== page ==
Ink is spilling about bitcoin replacing gold. The launch of the ProShares Bitcoin Strategy ETF (BITO) on Tuesday and today’s debut of the Valkyrie Bitcoin Strategy ETF (BTF) have some investors, such as Social Capital founder Chamath Palihapitiya, eager to declare that gold has been replaced.

The argument tends to go like so: Bitcoin is up 41% on the year, gold is down 10% over the same period. Both assets come in short supply and share the same hallmark of high liquidity. An increasing number of institutional investors are swapping out gold for bitcoin and discussing crypto assets as potential inflation hedges that can fulfill the same role that gold does in a portfolio.

There are some problems with all of this.

  • Bitcoin might be up this year while gold has been negatively impacted by Fed messaging, but even with bitcoin’s colossal gains, it has a market capitalization of 1.1 trillion, well below gold’s, which sits north of 11 trillion.
  • Though both bitcoin and gold have limited supply, bitcoin can be created — gold can’t. Though a finite amount of bitcoin exists right now, in theory an unlimited amount could be generated. This is not the case for gold.
  • Bitcoin is bad for the environment. It uses an enormous amount of power to mine, to which cryptocurrency enthusiasts might say, “the same is true of gold mining.” The difference is that precious metals — including gold and silver — are needed for green technology. Mining of any kind does have an environmental cost, but gold miners are already looking at solutions. Bitcoin is, by nature, environmentally taxing and has little to contribute to a greener world. Precious metals might have a toll to extract, but that toll can be greatly diminished, and technology that is built off of the materials can reduce emissions by a greater amount than the cost of pulling those materials from the earth.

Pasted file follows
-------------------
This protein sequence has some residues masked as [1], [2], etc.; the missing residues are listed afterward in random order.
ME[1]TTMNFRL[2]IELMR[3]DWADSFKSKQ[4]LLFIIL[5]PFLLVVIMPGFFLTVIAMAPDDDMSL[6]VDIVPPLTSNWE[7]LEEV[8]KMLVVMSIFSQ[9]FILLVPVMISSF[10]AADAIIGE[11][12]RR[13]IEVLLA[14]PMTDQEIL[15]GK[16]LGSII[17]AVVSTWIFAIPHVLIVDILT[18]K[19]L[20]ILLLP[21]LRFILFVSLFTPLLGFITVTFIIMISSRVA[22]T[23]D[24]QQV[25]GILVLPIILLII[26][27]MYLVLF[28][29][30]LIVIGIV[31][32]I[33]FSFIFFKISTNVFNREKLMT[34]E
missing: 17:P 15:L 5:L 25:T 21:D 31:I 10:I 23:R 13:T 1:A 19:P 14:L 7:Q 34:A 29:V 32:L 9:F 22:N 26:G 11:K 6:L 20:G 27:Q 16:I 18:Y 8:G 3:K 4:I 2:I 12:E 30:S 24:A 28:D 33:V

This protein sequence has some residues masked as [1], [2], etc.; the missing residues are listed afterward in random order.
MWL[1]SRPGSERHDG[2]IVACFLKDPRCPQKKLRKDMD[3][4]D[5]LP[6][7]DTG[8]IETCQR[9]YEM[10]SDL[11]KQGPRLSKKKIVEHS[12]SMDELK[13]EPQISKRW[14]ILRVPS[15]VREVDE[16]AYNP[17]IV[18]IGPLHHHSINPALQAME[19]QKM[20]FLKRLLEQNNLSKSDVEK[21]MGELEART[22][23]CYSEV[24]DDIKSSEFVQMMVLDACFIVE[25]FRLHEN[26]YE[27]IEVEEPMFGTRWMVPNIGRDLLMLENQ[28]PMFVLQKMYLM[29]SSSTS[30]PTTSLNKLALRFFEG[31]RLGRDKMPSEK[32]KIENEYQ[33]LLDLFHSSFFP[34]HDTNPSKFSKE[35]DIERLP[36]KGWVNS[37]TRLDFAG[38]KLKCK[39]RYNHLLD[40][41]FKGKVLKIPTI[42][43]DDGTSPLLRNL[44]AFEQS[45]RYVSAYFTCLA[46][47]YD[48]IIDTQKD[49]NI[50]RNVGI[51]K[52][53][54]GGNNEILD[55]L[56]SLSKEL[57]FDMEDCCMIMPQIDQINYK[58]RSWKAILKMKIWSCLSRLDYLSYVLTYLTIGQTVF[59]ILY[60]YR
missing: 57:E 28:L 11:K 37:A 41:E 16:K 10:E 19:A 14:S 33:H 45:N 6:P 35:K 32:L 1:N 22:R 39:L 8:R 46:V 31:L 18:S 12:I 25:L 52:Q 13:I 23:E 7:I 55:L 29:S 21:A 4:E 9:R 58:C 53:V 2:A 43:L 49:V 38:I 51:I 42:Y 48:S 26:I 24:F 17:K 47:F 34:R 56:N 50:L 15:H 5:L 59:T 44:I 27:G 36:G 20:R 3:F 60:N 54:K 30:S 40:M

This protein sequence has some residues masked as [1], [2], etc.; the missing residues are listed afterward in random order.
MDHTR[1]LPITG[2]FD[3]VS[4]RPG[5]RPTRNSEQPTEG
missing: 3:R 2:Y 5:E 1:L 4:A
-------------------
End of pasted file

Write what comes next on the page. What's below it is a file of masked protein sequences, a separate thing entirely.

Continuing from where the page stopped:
• Gold is a long-established international currency that can be safely traded. Bitcoin’s decentralized nature is an asset much of the time, but there are still vulnerabilities, and nightmare stories are not rare.
  • We don’t know if cryptocurrency will be immune to inflation. Gold has plenty of historical data to point to, but cryptocurrency remains young and untested. Given its volatility, it may very well be vulnerable to inflation.

All of that said, it is easy to make the case that both cryptocurrency and gold have a place in the portfolio. Mad Money host Jim Kramer said, “Ultimately, I believe in both gold and crypto… and there’s no reason to look at these two things as any equivalent.” Kramer continued, “maybe when a crypto goes up, a store can go up in value, but when it goes down, it’s a big mistake. That’s not what I’m looking for in an insurance policy.”

Though lots of headlines about investors like Chamath Palihapitiya are framed to make it seem as though the investor class is pivoting to cryptocurrency, these articles often end with some interesting caveats. Palihapitiya invests in electric vehicles, for example, which require precious metals. He also invests in mining stocks, indicating that even crypto’s biggest cheerleaders still feel that there is value in metals.

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